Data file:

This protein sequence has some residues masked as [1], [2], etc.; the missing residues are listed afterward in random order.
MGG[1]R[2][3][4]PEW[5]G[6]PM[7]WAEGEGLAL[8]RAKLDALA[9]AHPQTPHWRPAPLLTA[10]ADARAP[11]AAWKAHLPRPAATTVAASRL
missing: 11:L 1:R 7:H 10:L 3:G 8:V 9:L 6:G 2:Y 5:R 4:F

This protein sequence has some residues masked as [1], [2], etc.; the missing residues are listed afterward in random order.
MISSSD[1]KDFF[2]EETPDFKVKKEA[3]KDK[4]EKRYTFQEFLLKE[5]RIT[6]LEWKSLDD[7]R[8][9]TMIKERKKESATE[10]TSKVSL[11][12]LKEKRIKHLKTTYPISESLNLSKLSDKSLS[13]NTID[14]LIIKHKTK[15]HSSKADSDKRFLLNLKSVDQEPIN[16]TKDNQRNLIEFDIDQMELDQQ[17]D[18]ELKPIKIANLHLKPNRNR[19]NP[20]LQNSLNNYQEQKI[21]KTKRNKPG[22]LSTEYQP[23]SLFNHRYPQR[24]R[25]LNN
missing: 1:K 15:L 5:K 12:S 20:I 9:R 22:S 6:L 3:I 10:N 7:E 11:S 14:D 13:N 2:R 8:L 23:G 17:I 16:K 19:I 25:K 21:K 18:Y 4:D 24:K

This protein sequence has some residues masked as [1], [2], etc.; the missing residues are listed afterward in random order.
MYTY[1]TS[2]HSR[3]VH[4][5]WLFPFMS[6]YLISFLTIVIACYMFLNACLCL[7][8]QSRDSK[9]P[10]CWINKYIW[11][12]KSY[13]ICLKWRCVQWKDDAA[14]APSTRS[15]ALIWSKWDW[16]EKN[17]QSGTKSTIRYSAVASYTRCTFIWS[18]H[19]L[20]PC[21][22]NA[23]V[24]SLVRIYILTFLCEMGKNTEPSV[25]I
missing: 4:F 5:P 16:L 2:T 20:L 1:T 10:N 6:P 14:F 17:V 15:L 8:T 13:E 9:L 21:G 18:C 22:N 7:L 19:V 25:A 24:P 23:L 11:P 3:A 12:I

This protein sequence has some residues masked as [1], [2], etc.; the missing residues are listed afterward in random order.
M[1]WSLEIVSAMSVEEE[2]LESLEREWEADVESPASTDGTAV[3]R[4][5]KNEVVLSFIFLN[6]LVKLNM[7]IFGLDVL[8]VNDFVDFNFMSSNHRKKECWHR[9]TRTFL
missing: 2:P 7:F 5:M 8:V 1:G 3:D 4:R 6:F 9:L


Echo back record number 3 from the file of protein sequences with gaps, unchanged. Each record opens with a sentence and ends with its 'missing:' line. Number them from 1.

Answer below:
This protein sequence has some residues masked as [1], [2], etc.; the missing residues are listed afterward in random order.
MYTY[1]TS[2]HSR[3]VH[4][5]WLFPFMS[6]YLISFLTIVIACYMFLNACLCL[7][8]QSRDSK[9]P[10]CWINKYIW[11][12]KSY[13]ICLKWRCVQWKDDAA[14]APSTRS[15]ALIWSKWDW[16]EKN[17]QSGTKSTIRYSAVASYTRCTFIWS[18]H[19]L[20]PC[21][22]NA[23]V[24]SLVRIYILTFLCEMGKNTEPSV[25]I
missing: 4:F 5:P 16:L 2:T 20:L 1:T 10:N 6:P 14:F 17:V 15:L 8:T 13:E 9:L 21:G 18:C 22:N 7:L 19:V 25:A 24:P 23:L 11:P 3:A 12:I